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Fairport-E.Rochester Post
  • Philip Maddocks: Presidential candidates seek to win over undecided opinion polls in swing states

  • Frustrated with the slow pace of voters, who often take months, sometimes years to make up their minds — only to change them during the next election cycle — candidates for higher office are increasingly taking their messages to opinion polls where decision-making is certain and the results instantaneous.


     

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  • Frustrated with the slow pace of voters, who often take months, sometimes years to make up their minds — only to change them during the next election cycle — candidates for higher office are increasingly taking their messages to opinion polls where decision-making is certain and the results instantaneous.
    “There’s no point in being coy,” said David Axelrod, President Barack Obama’s adviser. “While the voter is a storied part of our history, he has, like the Model A and the quill pen, given way to something faster and more convenient, which also has a plus or minus margin of error of three percentage points.”
    Mr. Obama and Mitt Romney have feverishly embraced the new rubric that sometimes yields contradictory results but with astounding sureness and at astonishing speed.
    Anxious to woo undecided polls in a number of swing states still seemingly up for grabs, the two presidential candidates have ramped up their campaigning schedules, delivering dozens of stump speeches and meeting with hundreds of pollsters at scores of locations across the country.
    “It’s time to take our message directly to the opinion polls because in a functioning democracy like ours it is the polls, not some politician in Washington, that will have, and deserve to have, the final say in November,” Mr. Obama said during a speech Wednesday at a packed conference room at the headquarters of Gallup.
    Mr. Romney, speaking at a Fox/Opinion Dynamics poll meeting in New York earlier this week, reiterated his belief that “polls are people.”
    “I want to see this country and its polling regain their greatness again, and together, with hard work and plus-50 percent numbers with a sampling size of 1,182 likely voters, we can once again make America the envy of the free world,” Mr. Romney said, pounding his dog-eared copy of “Tea Partying for Technocrats” for emphasis.
    The Republican presidential candidate promised that his administration’s policies would lead to the creation of millions of new polls and put the U.S. back on its feet again.
    “As I travel across this great nation, polls everywhere are telling me that I need to take this country in a new direction,” Mr. Romney said. “And I want those polls to know that I am hearing their message loud and clear, that I get it. If man is not a direct descendent of polling, he at least owes his supremacy in the world to their intelligent design.”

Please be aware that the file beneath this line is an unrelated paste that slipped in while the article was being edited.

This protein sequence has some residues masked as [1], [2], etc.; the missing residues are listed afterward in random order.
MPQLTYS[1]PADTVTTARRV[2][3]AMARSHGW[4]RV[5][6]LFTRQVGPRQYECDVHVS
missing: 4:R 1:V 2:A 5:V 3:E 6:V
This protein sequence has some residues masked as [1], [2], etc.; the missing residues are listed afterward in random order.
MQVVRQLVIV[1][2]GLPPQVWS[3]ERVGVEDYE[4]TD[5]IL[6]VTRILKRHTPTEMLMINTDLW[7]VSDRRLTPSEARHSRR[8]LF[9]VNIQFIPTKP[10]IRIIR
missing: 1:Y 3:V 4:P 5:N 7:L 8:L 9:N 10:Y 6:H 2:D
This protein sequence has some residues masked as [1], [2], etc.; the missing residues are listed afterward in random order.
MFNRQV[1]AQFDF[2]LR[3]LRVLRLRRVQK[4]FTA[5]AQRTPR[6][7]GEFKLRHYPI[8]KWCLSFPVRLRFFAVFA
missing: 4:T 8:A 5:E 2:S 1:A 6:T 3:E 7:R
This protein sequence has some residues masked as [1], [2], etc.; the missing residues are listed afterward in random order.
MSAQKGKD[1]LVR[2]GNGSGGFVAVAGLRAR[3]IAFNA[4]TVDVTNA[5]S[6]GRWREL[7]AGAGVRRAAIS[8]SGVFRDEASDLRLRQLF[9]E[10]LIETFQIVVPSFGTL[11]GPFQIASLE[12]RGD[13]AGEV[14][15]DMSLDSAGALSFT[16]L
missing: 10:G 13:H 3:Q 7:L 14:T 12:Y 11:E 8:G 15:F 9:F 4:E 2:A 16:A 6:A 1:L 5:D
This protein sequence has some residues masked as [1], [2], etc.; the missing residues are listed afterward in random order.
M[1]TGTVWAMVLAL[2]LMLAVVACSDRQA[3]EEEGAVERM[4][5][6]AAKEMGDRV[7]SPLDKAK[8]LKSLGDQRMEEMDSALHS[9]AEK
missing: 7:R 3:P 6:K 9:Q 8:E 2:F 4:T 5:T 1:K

While Mr. Romney has solid support from older white polls, many others remain skeptical that that the former Massachusetts governor has the answer for the ailing economy, and 67 percent of those polls are unsure what his answer might be and doubt it is heading in the right direction.
    Mr. Obama’s campaign is confident that the president’s message — that he understands the problems of 71 percent of the ordinary people — will continue to resonate with polls and capture 84 percent of the excitement of 2009 when his favorability rating soared to 62 percent.
    Page 2 of 2 - “I still believe in you, and I hope you — within the statistically acceptable margin for error — still believe in me,” the president told pollsters for University of Pennsylvania National Annenberg Election Survey, his tie still knotted to the top at the end of an 18-hour presentation at which Mr. Obama discussed, in almost scholarly fashion, the metrics of selecting sampling groups and the influence that question formulation has on polling answers.
    With Election Day five months off, the campaign to win over the polls has increasingly consumed Mr. Obama’s days and his White House, shaping his schedule, his message and many of his decisions.
    As he blitzes battleground states, the president betrays no signs of self-doubt or worry even though only once in two years has his approval rating in New York Times/CBS News polls exceeded 50 percent. Like Bill Clinton and George W. Bush before him, he powers through adversity with defiant resolve, hoping to prove that the sampling in these polls is skewed or there is a miscalculation in the margin of error.
    “I’m not sure about the voters – who is?” an assured Mr. Obama told a group of pollsters at an Origin of Polling Life Gala at the Mirage hotel in Las Vegas. Pausing, as a heckler, who looked like Donald Trump, demanded to see the president’s birth certificate, Mr. Obama then added, “So all we can do now — all any politician can do now — is hope the numbers don’t lie.”
    Philip Maddocks is a political satire columnist for GateHouse News Service. He can be reached at pmaddocks@wickedlocal.com.
     
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